Susan Rice: No political motivation behind 'unmasking' of Trump associates

WASHINGTON — Former National Security Adviser Susan Rice said Tuesday that she did not seek to "unmask" the names of Trump associates for political purposes, but also described the process of asking for the intelligence community to reveal the names of U.S. citizens as a "longstanding, established process."

"The allegation is that somehow Obama administration officials utilized intelligence for political purposes," Rice told MSNBC. "That's absolutely false."

Rice was responding to allegations in conservative media outlets that she used her office to request information about Trump transition officials. While she would not discuss specific information that she asked for — or whether Trump associates were involved — she described the process of "unmasking" Americans mentioned in intelligence reports as routine.

The controversy over "unmasking" is an outgrowth of the investigation into Russian interference of the 2016 presidential election. President Trump has denied any collusion with Russia, and instead has said the investigation should focus on his claims — as yet unsubstantiated — that President Barack Obama ordered surveillance on Trump Tower.

House Intelligence Committee Chairman Devin Nunes, a Republican, gave fuel to those allegations last month when he said he had viewed intelligence reports with the names of Trump transition figures in them.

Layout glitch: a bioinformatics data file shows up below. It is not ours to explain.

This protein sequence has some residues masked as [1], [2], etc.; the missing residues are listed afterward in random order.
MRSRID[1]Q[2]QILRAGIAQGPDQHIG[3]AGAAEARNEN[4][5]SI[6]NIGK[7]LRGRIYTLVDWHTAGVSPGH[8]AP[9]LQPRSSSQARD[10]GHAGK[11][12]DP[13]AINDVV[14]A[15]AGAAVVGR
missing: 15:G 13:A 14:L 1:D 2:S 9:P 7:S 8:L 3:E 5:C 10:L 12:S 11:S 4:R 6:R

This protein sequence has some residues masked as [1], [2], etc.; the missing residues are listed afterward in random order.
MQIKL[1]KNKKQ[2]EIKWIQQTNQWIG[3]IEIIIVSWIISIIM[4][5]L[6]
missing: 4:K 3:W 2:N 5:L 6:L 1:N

Names of citizens and permanent residents — "U.S. persons" in intelligence parlance — are typically excluded from intelligence reports to protect their privacy, but there are exceptions.

"There were occasions when I would receive a report in which a U.S. person was referred to, name not provided," Rice said. If she felt the name of that person was important to understand the significance of the intelligence, she would ask her intelligence analysts for more information, she said.

"They would take that question back, they would put it though a process, and the intelligence community would make a determination about whether the identity of that U.S. person could be provided to me," Rice said. "And sometimes in that context, in order to understand the importance of the report, and assess its significance, it was necessary to find out, or request the information, as to who the U.S. official was."

She described her requests as similar to that of any other high-ranking national security official.

But White House press secretary Sean Spicer suggested she was changing her story since an interview on PBS last month. "I know nothing about this," she said of Nunes's allegations of unmasking.

"I do think that there is a sharp contrast between a few weeks ago when she was very public in saying she didn’t have any clue what Chairman Nunes was talking about, and yet now we’re finding out that she’s trying to figure out how she can go to some kind of friendly way of discussing this," he told reporters Tuesday. "The more we find out about this the more we learn that there was clearly something there and that there was a lot of activity."

Rice has long been a target of conservative critics, especially after she appeared to downplay the role that terrorism played in the assault on the U.S. consulate in Benghazi, Libya in 2012. On Monday, Trump used Twitter to promote stories in conservative media outlets alleging — based on anonymous sources — that she ordered intelligence agencies to report on Trump and his associates during the campaign.

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